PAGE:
One of the most common grounds for Supreme Court review is when it’s necessary “to settle an important question of law.” (Rule 8.500(b)(1).) Important questions of law often frequently recur.
Thus, an after-the-fact indicator that the court has wisely agreed to hear a matter is when the case yields a number of subsequent grant-and-holds, meaning the later cases are back-burnered because they raise issues that are the same as or are related to the issues to be decided in the first review-granted case. (See rule 8.512(d)(2); also here.) Usually, but not always, the grant-and-holds will wait for a decision in the lead case and will then be returned to the Court of Appeal for reconsideration or with review having been dismissed.
By the grant-and-hold measure, a champion in the it’s-not-just-a-one-off-case category is People v. Lewis. Since review was granted one year ago, by our count, the court has granted-and-held 208 cases for Lewis, adding as many as 13 new action-deferred matters at a single Wednesday conference.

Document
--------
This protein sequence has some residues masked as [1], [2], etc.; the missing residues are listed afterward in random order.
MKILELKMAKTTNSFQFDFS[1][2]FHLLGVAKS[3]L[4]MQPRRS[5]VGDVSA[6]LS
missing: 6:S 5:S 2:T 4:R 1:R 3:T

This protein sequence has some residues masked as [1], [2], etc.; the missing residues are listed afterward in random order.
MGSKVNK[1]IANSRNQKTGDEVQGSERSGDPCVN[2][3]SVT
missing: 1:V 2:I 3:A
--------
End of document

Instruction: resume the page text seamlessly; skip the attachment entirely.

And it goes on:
Lewis involves a 2018 statute giving resentencing rights to some defendants convicted of felony murder or murder under a natural-and-probable-consequences theory. The statute is part of Senate Bill No. 1437, which has made those convictions harder to get.
Besides being an exemplar case raising issues of statewide importance, Lewis also illustrates the significance of a six-year-old court policy change in criminal case grant-and-holds. Previously, instead of granting review and deferring action in cases raising issues that were already before the court in other matters, the court would deny review, forcing the defendant to file a separate habeas corpus petition to take advantage of any favorable decision in the pending case. Under the old system, there would probably be far fewer Lewis grant-and-holds.
There will almost certainly be a bunch more Lewis grant-and-holds in the future, but that could be ending relatively soon. The court last week sent out an oral argument letter in Lewis, indicating a hearing could be only a few months away, with an opinion then to follow within 90 days. After the decision, of course, the court will have to figure out the appropriate dispositions for Lewis‘s 200+ grant-and-holds.